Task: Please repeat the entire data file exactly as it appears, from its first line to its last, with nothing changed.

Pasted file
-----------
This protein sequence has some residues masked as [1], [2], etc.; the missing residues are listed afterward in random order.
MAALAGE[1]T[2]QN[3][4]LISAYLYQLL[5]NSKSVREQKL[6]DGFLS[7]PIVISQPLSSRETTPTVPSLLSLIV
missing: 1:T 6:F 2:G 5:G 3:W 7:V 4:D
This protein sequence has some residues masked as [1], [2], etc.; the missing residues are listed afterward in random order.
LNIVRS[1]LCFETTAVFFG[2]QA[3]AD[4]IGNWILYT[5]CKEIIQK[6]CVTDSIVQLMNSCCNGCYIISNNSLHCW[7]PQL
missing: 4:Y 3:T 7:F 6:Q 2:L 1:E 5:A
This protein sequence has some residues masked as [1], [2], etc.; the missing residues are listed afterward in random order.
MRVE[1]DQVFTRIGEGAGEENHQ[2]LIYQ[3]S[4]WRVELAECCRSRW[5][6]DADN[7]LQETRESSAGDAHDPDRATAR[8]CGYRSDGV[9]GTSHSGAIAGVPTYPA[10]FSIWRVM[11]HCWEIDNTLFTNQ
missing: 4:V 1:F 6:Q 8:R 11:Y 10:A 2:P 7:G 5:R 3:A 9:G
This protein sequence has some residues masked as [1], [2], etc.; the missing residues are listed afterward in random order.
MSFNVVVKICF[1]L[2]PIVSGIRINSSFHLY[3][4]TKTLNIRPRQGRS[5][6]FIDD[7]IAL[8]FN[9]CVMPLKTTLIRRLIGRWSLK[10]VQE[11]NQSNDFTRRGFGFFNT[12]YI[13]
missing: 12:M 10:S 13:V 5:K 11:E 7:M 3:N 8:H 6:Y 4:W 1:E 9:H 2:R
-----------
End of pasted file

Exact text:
This protein sequence has some residues masked as [1], [2], etc.; the missing residues are listed afterward in random order.
MAALAGE[1]T[2]QN[3][4]LISAYLYQLL[5]NSKSVREQKL[6]DGFLS[7]PIVISQPLSSRETTPTVPSLLSLIV
missing: 1:T 6:F 2:G 5:G 3:W 7:V 4:D
This protein sequence has some residues masked as [1], [2], etc.; the missing residues are listed afterward in random order.
LNIVRS[1]LCFETTAVFFG[2]QA[3]AD[4]IGNWILYT[5]CKEIIQK[6]CVTDSIVQLMNSCCNGCYIISNNSLHCW[7]PQL
missing: 4:Y 3:T 7:F 6:Q 2:L 1:E 5:A
This protein sequence has some residues masked as [1], [2], etc.; the missing residues are listed afterward in random order.
MRVE[1]DQVFTRIGEGAGEENHQ[2]LIYQ[3]S[4]WRVELAECCRSRW[5][6]DADN[7]LQETRESSAGDAHDPDRATAR[8]CGYRSDGV[9]GTSHSGAIAGVPTYPA[10]FSIWRVM[11]HCWEIDNTLFTNQ
missing: 4:V 1:F 6:Q 8:R 11:Y 10:A 2:P 7:G 5:R 3:A 9:G
This protein sequence has some residues masked as [1], [2], etc.; the missing residues are listed afterward in random order.
MSFNVVVKICF[1]L[2]PIVSGIRINSSFHLY[3][4]TKTLNIRPRQGRS[5][6]FIDD[7]IAL[8]FN[9]CVMPLKTTLIRRLIGRWSLK[10]VQE[11]NQSNDFTRRGFGFFNT[12]YI[13]
missing: 12:M 10:S 13:V 5:K 11:E 7:M 3:N 8:H 6:Y 4:W 1:E 9:H 2:R